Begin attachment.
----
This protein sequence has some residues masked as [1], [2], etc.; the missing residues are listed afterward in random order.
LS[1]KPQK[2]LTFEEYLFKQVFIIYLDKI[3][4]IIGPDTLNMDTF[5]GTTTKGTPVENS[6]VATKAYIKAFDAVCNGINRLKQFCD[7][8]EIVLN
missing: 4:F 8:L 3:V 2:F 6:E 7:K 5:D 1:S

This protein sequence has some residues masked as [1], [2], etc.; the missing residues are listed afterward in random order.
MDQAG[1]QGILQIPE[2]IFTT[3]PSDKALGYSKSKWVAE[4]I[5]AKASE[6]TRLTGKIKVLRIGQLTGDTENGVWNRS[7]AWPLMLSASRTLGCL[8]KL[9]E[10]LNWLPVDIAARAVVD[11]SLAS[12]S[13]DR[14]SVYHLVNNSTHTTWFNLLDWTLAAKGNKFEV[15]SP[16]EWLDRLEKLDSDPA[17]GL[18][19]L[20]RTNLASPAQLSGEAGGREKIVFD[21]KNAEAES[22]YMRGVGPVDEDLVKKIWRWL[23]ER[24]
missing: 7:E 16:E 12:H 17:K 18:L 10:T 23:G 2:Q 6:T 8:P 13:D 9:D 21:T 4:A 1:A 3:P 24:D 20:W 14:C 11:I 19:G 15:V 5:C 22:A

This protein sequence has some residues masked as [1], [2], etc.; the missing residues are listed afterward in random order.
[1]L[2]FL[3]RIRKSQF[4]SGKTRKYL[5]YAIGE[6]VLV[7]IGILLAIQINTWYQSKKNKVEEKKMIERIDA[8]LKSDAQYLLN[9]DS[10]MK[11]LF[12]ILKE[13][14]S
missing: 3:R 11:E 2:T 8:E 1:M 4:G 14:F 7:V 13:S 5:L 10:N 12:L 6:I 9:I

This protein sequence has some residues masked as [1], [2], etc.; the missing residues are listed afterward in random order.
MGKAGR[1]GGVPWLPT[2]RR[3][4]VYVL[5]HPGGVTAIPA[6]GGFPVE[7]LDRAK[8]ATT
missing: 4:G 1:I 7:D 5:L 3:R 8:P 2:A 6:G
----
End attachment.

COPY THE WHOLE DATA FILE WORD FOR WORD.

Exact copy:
This protein sequence has some residues masked as [1], [2], etc.; the missing residues are listed afterward in random order.
LS[1]KPQK[2]LTFEEYLFKQVFIIYLDKI[3][4]IIGPDTLNMDTF[5]GTTTKGTPVENS[6]VATKAYIKAFDAVCNGINRLKQFCD[7][8]EIVLN
missing: 4:F 8:L 3:V 2:F 6:E 7:K 5:D 1:S

This protein sequence has some residues masked as [1], [2], etc.; the missing residues are listed afterward in random order.
MDQAG[1]QGILQIPE[2]IFTT[3]PSDKALGYSKSKWVAE[4]I[5]AKASE[6]TRLTGKIKVLRIGQLTGDTENGVWNRS[7]AWPLMLSASRTLGCL[8]KL[9]E[10]LNWLPVDIAARAVVD[11]SLAS[12]S[13]DR[14]SVYHLVNNSTHTTWFNLLDWTLAAKGNKFEV[15]SP[16]EWLDRLEKLDSDPA[17]GL[18][19]L[20]RTNLASPAQLSGEAGGREKIVFD[21]KNAEAES[22]YMRGVGPVDEDLVKKIWRWL[23]ER[24]
missing: 7:E 16:E 12:H 17:K 18:L 10:T 23:G 2:Q 6:T 8:P 13:D 9:D 21:T 4:A 1:A 3:P 24:D 20:W 14:C 11:I 19:G 15:V 5:C 22:A

This protein sequence has some residues masked as [1], [2], etc.; the missing residues are listed afterward in random order.
[1]L[2]FL[3]RIRKSQF[4]SGKTRKYL[5]YAIGE[6]VLV[7]IGILLAIQINTWYQSKKNKVEEKKMIERIDA[8]LKSDAQYLLN[9]DS[10]MK[11]LF[12]ILKE[13][14]S
missing: 3:R 11:E 2:T 8:E 1:M 4:G 14:F 7:V 13:S 5:L 10:N 12:L 6:I 9:I

This protein sequence has some residues masked as [1], [2], etc.; the missing residues are listed afterward in random order.
MGKAGR[1]GGVPWLPT[2]RR[3][4]VYVL[5]HPGGVTAIPA[6]GGFPVE[7]LDRAK[8]ATT
missing: 4:G 1:I 7:D 5:L 3:R 8:P 2:A 6:G